As a simple exercise, write down some of the features of your relaxing place—features that you use to recharge. Then write down some of the features in your classroom environment that you imagine could create tension and stress. What invites sensory overload and interrupts focus, attention, and meaningful learning?
The first step in noise reduction—both auditory and visual—is an evaluation of the current environment. Naturally, children’s health and safety are primary considerations. But as you evaluate, consider how aesthetic decisions impact all domains of development across all age ranges. If you need guidance, look to Thelma Harms (see references), who with teams of developmental experts, developed environment rating scales for infant, toddler, preschool, and school-age classrooms.
Making environments more peaceful
Well-trained and responsive teachers are the most critical element in an early care and education environment. Your face, movements, and voice establish the classroom as a safe and welcoming place for a community of young learners. Your experience and skill are evident in your knowledge of children in general and your interactions with the specific children (and their families) in your care. Your classroom supports children’s investigations and learning; the environment reflects children’s interests and your ability to instill curiosity, self-regulation, and creativity.
Stripped to its basic six surfaces (walls, floor, and ceiling), a classroom has only a few essential features. It has 1) spaces for bodily functions like eating, toileting, cleaning, and resting; 2) spaces for work and play; 3) spaces for communication; and 4) space for storage. These four areas reflect a room’s architectural features, budget, aesthetics, and children’s developmental levels. An infant room, for example, probably dedicates more space to bodily functions (diapering table, highchairs, rockers, and refrigerator, for example) than a preschool classroom.
In your environment evaluation, list essentials and support features separately. In the infant room, for instance, is it essential to have a large rug printed with zoo animals (M, monkey, cartoon picture of monkey)? The rug is essential, but the riot of color, cartoon, and print on the rug doesn’t reflect the developmental skills or needs of infants.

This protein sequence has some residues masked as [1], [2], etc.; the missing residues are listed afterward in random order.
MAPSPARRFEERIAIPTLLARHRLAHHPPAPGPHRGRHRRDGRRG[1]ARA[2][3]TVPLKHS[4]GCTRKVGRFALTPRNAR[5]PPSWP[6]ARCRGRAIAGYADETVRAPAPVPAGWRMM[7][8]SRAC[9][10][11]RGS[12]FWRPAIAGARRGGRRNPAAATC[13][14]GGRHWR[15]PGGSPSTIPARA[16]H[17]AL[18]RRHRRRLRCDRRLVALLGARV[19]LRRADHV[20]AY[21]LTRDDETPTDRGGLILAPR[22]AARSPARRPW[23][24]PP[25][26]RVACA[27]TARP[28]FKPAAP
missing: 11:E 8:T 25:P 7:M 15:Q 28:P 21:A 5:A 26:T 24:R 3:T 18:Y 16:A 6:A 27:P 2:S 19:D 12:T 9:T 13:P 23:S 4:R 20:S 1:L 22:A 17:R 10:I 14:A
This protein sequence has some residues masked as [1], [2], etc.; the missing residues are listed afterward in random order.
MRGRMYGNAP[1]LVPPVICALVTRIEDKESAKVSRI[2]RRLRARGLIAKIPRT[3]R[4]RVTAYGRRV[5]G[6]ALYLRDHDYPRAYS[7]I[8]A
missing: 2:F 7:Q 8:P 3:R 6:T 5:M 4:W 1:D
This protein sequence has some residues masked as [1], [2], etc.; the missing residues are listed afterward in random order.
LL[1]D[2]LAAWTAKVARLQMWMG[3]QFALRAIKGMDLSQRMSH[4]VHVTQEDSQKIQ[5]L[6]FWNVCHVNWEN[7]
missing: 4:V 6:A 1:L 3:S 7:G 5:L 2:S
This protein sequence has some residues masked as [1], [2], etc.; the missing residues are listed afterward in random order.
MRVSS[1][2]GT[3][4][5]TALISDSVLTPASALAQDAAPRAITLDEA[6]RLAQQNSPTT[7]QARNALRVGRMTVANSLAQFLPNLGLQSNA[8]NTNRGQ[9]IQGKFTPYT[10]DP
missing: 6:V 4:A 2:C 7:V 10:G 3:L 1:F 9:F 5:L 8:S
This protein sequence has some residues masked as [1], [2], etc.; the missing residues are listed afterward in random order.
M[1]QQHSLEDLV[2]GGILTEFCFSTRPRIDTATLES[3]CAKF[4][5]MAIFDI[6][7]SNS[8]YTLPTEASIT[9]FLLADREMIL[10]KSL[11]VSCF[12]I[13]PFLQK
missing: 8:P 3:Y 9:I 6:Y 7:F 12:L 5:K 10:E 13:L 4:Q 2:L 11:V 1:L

Use the following suggestions to spark personal and team reflections on how and why you can make your environments more peaceful, as you reduce the visual and auditory noise.
The visual environment
Encourage children’s sense of ownership in the space. Peaceful environments help children feel secure and encourage self-regulation.
Areas of the classroom—and their functions—are clear. Help children recognize the areas that are intended for quiet play, work, or relaxation and those for groups engaged in louder activities.
Children have storage space for personal objects. Instill ownership by inviting children to label and decorate their personal spaces.
Materials are safe, interesting, and inviting. They meet children’s developmental needs and interests.
Materials are accessible to children—placed at eye-level—and invite independent choice.
Storage areas are labeled so that children learn to return materials to the proper places.
Personal hygiene areas encourage independence and self-help skills.
Strive to make the space beautiful.
Use natural and real objects to quiet the visual noise common to preschool classrooms.
Make the space appealing to all the senses with invitations to touch (bamboo placemats for lunch) and to smell (a fresh flower in a vase on the lunch table).
Provide real objects for play. Colored plastic pans for the dramatic play area don’t measure up to the real ones donated by a parent.
Reduce clutter. Habituation is a psychological condition that allows us to stop responding to something we see or experience repeatedly. We are habituated when we stop noticing the stop sign on the corner; we automatically stop the car at that place. It’s easy to become habituated to clutter—we stop seeing it. Reevaluate materials regularly and store anything that’s no longer engaging children in active play. Clear or labeled containers make it easy to identify (and reintroduce) materials.
Use color meaningfully. Color is a powerful stimulant to the senses and emotions—and is subjective. Strive for balance—neutral tones for large areas and walls and deliberate, distinct colors to highlight specific spaces. Consider solid-color fabric covers for wall panels made of ceiling tile or Cellutex® insulation board—both sound dampening and aesthetically pleasing (if not covered with haphazard notices, pictures, and cartoon graphics).